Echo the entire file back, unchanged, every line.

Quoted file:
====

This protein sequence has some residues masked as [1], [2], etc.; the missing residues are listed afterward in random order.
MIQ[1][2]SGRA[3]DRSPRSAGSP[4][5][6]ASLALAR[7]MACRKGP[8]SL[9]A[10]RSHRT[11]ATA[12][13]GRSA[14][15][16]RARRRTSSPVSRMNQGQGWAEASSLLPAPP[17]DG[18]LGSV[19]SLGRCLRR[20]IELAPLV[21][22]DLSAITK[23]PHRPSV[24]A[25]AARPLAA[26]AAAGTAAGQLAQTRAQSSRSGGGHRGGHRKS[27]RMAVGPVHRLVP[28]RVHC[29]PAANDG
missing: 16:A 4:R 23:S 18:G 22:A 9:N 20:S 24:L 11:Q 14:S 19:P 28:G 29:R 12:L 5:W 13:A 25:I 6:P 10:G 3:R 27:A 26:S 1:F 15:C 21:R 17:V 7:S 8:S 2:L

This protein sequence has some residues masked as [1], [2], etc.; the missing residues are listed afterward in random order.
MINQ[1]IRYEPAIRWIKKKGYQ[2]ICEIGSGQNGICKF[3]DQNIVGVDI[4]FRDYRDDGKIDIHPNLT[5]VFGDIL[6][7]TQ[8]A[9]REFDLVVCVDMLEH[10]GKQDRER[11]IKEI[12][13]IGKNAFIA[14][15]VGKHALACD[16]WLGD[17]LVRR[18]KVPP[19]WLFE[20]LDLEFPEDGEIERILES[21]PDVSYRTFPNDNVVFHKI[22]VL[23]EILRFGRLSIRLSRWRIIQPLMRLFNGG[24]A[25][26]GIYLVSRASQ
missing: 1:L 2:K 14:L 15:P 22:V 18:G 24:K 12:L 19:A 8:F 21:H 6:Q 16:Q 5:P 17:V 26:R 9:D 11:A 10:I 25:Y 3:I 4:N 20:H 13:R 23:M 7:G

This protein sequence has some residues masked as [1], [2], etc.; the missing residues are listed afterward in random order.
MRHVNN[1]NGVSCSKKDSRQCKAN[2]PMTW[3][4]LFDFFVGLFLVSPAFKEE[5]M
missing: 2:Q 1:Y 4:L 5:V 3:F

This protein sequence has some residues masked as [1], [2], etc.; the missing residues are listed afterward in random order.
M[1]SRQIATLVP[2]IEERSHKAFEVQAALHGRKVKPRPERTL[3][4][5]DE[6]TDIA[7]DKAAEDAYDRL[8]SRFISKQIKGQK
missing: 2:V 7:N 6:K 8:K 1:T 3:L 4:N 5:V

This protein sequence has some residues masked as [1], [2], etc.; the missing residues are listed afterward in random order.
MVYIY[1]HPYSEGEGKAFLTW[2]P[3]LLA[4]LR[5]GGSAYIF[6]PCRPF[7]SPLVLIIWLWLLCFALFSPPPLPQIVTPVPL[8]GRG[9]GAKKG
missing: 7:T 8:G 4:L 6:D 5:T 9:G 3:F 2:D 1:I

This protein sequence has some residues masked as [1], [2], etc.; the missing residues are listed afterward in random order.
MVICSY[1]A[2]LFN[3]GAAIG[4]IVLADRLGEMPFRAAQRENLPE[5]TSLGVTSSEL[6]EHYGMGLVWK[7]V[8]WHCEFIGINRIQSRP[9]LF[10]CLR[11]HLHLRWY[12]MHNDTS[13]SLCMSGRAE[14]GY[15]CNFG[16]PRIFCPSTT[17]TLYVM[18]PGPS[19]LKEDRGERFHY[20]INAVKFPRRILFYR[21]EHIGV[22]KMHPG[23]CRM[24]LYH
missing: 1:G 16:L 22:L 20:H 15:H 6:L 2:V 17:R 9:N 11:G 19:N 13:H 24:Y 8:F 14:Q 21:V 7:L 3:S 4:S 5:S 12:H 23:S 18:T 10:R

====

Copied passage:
This protein sequence has some residues masked as [1], [2], etc.; the missing residues are listed afterward in random order.
MIQ[1][2]SGRA[3]DRSPRSAGSP[4][5][6]ASLALAR[7]MACRKGP[8]SL[9]A[10]RSHRT[11]ATA[12][13]GRSA[14][15][16]RARRRTSSPVSRMNQGQGWAEASSLLPAPP[17]DG[18]LGSV[19]SLGRCLRR[20]IELAPLV[21][22]DLSAITK[23]PHRPSV[24]A[25]AARPLAA[26]AAAGTAAGQLAQTRAQSSRSGGGHRGGHRKS[27]RMAVGPVHRLVP[28]RVHC[29]PAANDG
missing: 16:A 4:R 23:S 18:G 22:A 9:N 20:S 24:L 11:Q 14:S 19:P 28:G 29:R 12:L 5:W 13:A 25:I 6:P 10:G 3:R 27:A 26:S 1:F 15:C 21:R 17:V 7:S 8:S 2:L

This protein sequence has some residues masked as [1], [2], etc.; the missing residues are listed afterward in random order.
MINQ[1]IRYEPAIRWIKKKGYQ[2]ICEIGSGQNGICKF[3]DQNIVGVDI[4]FRDYRDDGKIDIHPNLT[5]VFGDIL[6][7]TQ[8]A[9]REFDLVVCVDMLEH[10]GKQDRER[11]IKEI[12][13]IGKNAFIA[14][15]VGKHALACD[16]WLGD[17]LVRR[18]KVPP[19]WLFE[20]LDLEFPEDGEIERILES[21]PDVSYRTFPNDNVVFHKI[22]VL[23]EILRFGRLSIRLSRWRIIQPLMRLFNGG[24]A[25][26]GIYLVSRASQ
missing: 1:L 2:K 14:L 15:P 22:V 18:G 24:K 12:L 19:A 8:F 21:H 6:Q 16:Q 5:P 17:V 26:R 9:D 11:A 10:I 25:Y 3:I 4:N 20:H 13:R 23:M 7:G

This protein sequence has some residues masked as [1], [2], etc.; the missing residues are listed afterward in random order.
MRHVNN[1]NGVSCSKKDSRQCKAN[2]PMTW[3][4]LFDFFVGLFLVSPAFKEE[5]M
missing: 2:Q 1:Y 4:L 5:V 3:F

This protein sequence has some residues masked as [1], [2], etc.; the missing residues are listed afterward in random order.
M[1]SRQIATLVP[2]IEERSHKAFEVQAALHGRKVKPRPERTL[3][4][5]DE[6]TDIA[7]DKAAEDAYDRL[8]SRFISKQIKGQK
missing: 2:V 7:N 6:K 8:K 1:T 3:L 4:N 5:V

This protein sequence has some residues masked as [1], [2], etc.; the missing residues are listed afterward in random order.
MVYIY[1]HPYSEGEGKAFLTW[2]P[3]LLA[4]LR[5]GGSAYIF[6]PCRPF[7]SPLVLIIWLWLLCFALFSPPPLPQIVTPVPL[8]GRG[9]GAKKG
missing: 7:T 8:G 4:L 6:D 5:T 9:G 3:F 2:D 1:I

This protein sequence has some residues masked as [1], [2], etc.; the missing residues are listed afterward in random order.
MVICSY[1]A[2]LFN[3]GAAIG[4]IVLADRLGEMPFRAAQRENLPE[5]TSLGVTSSEL[6]EHYGMGLVWK[7]V[8]WHCEFIGINRIQSRP[9]LF[10]CLR[11]HLHLRWY[12]MHNDTS[13]SLCMSGRAE[14]GY[15]CNFG[16]PRIFCPSTT[17]TLYVM[18]PGPS[19]LKEDRGERFHY[20]INAVKFPRRILFYR[21]EHIGV[22]KMHPG[23]CRM[24]LYH
missing: 1:G 16:L 22:L 20:H 15:H 6:L 2:V 17:R 9:N 11:G 19:N 13:H 24:Y 8:F 14:Q 21:V 7:L 3:S 4:S 5:S 12:H 23:S 18:T 10:R